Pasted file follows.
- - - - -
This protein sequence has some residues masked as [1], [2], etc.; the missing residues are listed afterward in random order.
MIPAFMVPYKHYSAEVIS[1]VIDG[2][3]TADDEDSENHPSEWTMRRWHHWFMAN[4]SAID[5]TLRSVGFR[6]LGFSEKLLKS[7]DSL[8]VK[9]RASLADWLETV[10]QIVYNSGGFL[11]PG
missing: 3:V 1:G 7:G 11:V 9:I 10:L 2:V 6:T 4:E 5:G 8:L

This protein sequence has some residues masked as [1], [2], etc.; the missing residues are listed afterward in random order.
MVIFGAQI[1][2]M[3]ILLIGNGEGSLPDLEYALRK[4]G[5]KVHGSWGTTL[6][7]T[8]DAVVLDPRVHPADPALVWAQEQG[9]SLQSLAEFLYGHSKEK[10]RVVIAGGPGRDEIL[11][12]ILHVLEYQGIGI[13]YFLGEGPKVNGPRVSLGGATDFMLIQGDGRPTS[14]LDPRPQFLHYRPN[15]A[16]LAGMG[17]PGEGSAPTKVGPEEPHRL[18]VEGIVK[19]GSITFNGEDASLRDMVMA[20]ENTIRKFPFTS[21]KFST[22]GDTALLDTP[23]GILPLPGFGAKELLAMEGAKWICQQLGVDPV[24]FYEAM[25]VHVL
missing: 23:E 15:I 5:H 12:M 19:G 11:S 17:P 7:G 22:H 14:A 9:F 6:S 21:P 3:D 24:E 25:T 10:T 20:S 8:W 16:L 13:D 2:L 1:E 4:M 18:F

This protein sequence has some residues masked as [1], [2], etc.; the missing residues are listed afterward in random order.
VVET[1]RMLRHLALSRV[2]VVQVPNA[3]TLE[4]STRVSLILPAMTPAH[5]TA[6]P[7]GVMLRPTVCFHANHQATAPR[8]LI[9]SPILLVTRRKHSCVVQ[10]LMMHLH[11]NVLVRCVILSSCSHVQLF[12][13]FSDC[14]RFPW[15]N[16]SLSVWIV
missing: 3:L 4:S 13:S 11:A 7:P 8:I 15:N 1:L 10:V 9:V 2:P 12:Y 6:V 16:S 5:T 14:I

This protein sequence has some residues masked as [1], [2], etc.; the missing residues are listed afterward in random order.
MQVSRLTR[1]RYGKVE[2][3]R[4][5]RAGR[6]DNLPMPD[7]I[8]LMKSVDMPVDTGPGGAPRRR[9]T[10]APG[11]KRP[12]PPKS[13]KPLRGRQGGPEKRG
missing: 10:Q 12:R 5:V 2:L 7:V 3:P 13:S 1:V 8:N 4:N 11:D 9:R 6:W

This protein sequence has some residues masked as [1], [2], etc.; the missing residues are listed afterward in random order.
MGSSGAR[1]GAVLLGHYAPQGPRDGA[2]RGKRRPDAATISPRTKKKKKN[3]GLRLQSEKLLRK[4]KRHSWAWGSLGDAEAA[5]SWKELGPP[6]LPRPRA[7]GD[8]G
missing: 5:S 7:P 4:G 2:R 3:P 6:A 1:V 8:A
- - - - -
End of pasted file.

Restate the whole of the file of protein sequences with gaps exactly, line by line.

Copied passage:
This protein sequence has some residues masked as [1], [2], etc.; the missing residues are listed afterward in random order.
MIPAFMVPYKHYSAEVIS[1]VIDG[2][3]TADDEDSENHPSEWTMRRWHHWFMAN[4]SAID[5]TLRSVGFR[6]LGFSEKLLKS[7]DSL[8]VK[9]RASLADWLETV[10]QIVYNSGGFL[11]PG
missing: 3:V 1:G 7:G 11:V 9:I 10:L 2:V 6:T 4:E 5:G 8:L

This protein sequence has some residues masked as [1], [2], etc.; the missing residues are listed afterward in random order.
MVIFGAQI[1][2]M[3]ILLIGNGEGSLPDLEYALRK[4]G[5]KVHGSWGTTL[6][7]T[8]DAVVLDPRVHPADPALVWAQEQG[9]SLQSLAEFLYGHSKEK[10]RVVIAGGPGRDEIL[11][12]ILHVLEYQGIGI[13]YFLGEGPKVNGPRVSLGGATDFMLIQGDGRPTS[14]LDPRPQFLHYRPN[15]A[16]LAGMG[17]PGEGSAPTKVGPEEPHRL[18]VEGIVK[19]GSITFNGEDASLRDMVMA[20]ENTIRKFPFTS[21]KFST[22]GDTALLDTP[23]GILPLPGFGAKELLAMEGAKWICQQLGVDPV[24]FYEAM[25]VHVL
missing: 23:E 15:I 5:H 12:M 19:G 11:S 17:P 7:G 22:H 14:A 9:F 6:S 21:P 3:D 24:E 25:T 10:T 20:S 8:W 16:L 13:D 2:L 1:E 4:M 18:F

This protein sequence has some residues masked as [1], [2], etc.; the missing residues are listed afterward in random order.
VVET[1]RMLRHLALSRV[2]VVQVPNA[3]TLE[4]STRVSLILPAMTPAH[5]TA[6]P[7]GVMLRPTVCFHANHQATAPR[8]LI[9]SPILLVTRRKHSCVVQ[10]LMMHLH[11]NVLVRCVILSSCSHVQLF[12][13]FSDC[14]RFPW[15]N[16]SLSVWIV
missing: 3:L 4:S 13:S 11:A 7:P 8:I 15:N 1:L 10:V 9:V 2:P 12:Y 6:V 16:S 5:T 14:I

This protein sequence has some residues masked as [1], [2], etc.; the missing residues are listed afterward in random order.
MQVSRLTR[1]RYGKVE[2][3]R[4][5]RAGR[6]DNLPMPD[7]I[8]LMKSVDMPVDTGPGGAPRRR[9]T[10]APG[11]KRP[12]PPKS[13]KPLRGRQGGPEKRG
missing: 10:Q 12:R 5:V 2:L 7:V 3:P 13:S 1:V 8:N 4:N 11:D 9:R 6:W

This protein sequence has some residues masked as [1], [2], etc.; the missing residues are listed afterward in random order.
MGSSGAR[1]GAVLLGHYAPQGPRDGA[2]RGKRRPDAATISPRTKKKKKN[3]GLRLQSEKLLRK[4]KRHSWAWGSLGDAEAA[5]SWKELGPP[6]LPRPRA[7]GD[8]G
missing: 5:S 7:P 4:G 2:R 3:P 6:A 1:V 8:A